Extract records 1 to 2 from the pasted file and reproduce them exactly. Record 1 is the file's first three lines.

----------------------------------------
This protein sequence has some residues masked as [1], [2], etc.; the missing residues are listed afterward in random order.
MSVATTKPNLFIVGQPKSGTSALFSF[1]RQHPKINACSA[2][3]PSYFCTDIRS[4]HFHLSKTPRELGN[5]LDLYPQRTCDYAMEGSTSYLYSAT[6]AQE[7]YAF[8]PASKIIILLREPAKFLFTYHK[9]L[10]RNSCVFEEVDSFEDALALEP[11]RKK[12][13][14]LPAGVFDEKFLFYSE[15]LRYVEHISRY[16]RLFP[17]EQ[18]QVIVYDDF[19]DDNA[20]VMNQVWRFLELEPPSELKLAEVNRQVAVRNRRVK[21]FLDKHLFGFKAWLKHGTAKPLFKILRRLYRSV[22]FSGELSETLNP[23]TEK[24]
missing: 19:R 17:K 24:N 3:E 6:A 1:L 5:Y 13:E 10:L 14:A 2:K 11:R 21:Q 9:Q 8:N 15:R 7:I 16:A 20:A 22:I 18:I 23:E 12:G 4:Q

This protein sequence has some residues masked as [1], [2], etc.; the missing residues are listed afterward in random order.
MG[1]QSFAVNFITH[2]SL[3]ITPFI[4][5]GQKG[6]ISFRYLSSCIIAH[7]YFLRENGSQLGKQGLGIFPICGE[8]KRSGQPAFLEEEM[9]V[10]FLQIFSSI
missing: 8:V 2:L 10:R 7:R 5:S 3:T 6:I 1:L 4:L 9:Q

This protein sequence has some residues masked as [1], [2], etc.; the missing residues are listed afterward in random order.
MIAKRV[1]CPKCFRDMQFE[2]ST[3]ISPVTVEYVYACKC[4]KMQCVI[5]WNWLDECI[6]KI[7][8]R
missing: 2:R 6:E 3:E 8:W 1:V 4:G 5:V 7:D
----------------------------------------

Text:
This protein sequence has some residues masked as [1], [2], etc.; the missing residues are listed afterward in random order.
MSVATTKPNLFIVGQPKSGTSALFSF[1]RQHPKINACSA[2][3]PSYFCTDIRS[4]HFHLSKTPRELGN[5]LDLYPQRTCDYAMEGSTSYLYSAT[6]AQE[7]YAF[8]PASKIIILLREPAKFLFTYHK[9]L[10]RNSCVFEEVDSFEDALALEP[11]RKK[12][13][14]LPAGVFDEKFLFYSE[15]LRYVEHISRY[16]RLFP[17]EQ[18]QVIVYDDF[19]DDNA[20]VMNQVWRFLELEPPSELKLAEVNRQVAVRNRRVK[21]FLDKHLFGFKAWLKHGTAKPLFKILRRLYRSV[22]FSGELSETLNP[23]TEK[24]
missing: 19:R 17:K 24:N 3:E 6:A 1:L 5:Y 13:E 10:L 14:A 2:K 11:R 21:Q 9:Q 8:N 15:R 7:I 16:A 20:A 22:I 18:I 23:E 12:G 4:Q

This protein sequence has some residues masked as [1], [2], etc.; the missing residues are listed afterward in random order.
MG[1]QSFAVNFITH[2]SL[3]ITPFI[4][5]GQKG[6]ISFRYLSSCIIAH[7]YFLRENGSQLGKQGLGIFPICGE[8]KRSGQPAFLEEEM[9]V[10]FLQIFSSI
missing: 8:V 2:L 10:R 7:R 5:S 3:T 6:I 1:L 4:L 9:Q